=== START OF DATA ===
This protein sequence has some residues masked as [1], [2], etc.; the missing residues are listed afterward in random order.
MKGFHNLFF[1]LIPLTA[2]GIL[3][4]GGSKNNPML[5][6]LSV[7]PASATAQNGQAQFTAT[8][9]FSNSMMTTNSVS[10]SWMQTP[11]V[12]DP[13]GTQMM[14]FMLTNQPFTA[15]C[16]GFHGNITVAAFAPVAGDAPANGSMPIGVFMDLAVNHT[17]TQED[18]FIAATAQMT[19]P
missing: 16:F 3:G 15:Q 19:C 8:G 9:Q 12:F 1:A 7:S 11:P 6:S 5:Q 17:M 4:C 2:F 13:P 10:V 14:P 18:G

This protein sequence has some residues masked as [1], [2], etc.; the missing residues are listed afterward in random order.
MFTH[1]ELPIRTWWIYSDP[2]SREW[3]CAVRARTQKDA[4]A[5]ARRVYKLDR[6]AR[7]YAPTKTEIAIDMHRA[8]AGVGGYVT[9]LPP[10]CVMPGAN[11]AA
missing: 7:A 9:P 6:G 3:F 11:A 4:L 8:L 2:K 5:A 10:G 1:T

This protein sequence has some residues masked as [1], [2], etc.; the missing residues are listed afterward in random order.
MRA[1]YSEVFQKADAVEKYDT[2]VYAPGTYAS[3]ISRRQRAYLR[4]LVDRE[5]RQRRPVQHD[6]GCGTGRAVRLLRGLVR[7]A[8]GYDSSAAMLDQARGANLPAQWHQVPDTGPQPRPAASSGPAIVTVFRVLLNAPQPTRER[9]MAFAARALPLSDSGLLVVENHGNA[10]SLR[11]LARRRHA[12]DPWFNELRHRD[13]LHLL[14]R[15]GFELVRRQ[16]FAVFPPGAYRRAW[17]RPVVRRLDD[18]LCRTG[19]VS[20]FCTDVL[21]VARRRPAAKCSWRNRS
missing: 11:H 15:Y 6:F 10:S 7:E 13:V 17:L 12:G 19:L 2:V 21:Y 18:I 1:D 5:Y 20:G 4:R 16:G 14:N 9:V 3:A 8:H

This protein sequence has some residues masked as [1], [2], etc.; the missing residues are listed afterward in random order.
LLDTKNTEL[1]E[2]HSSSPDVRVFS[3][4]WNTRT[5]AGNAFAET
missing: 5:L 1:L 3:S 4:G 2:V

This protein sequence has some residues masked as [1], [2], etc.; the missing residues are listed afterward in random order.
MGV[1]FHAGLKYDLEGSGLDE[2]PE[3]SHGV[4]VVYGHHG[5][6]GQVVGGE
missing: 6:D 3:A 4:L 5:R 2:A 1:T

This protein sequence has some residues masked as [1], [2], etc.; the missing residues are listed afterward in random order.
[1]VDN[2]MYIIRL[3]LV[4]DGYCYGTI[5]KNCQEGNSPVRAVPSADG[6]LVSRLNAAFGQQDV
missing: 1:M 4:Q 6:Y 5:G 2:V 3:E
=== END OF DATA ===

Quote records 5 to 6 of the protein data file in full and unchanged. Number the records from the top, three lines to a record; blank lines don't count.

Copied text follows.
This protein sequence has some residues masked as [1], [2], etc.; the missing residues are listed afterward in random order.
MGV[1]FHAGLKYDLEGSGLDE[2]PE[3]SHGV[4]VVYGHHG[5][6]GQVVGGE
missing: 6:D 3:A 4:L 5:R 2:A 1:T

This protein sequence has some residues masked as [1], [2], etc.; the missing residues are listed afterward in random order.
[1]VDN[2]MYIIRL[3]LV[4]DGYCYGTI[5]KNCQEGNSPVRAVPSADG[6]LVSRLNAAFGQQDV
missing: 1:M 4:Q 6:Y 5:G 2:V 3:E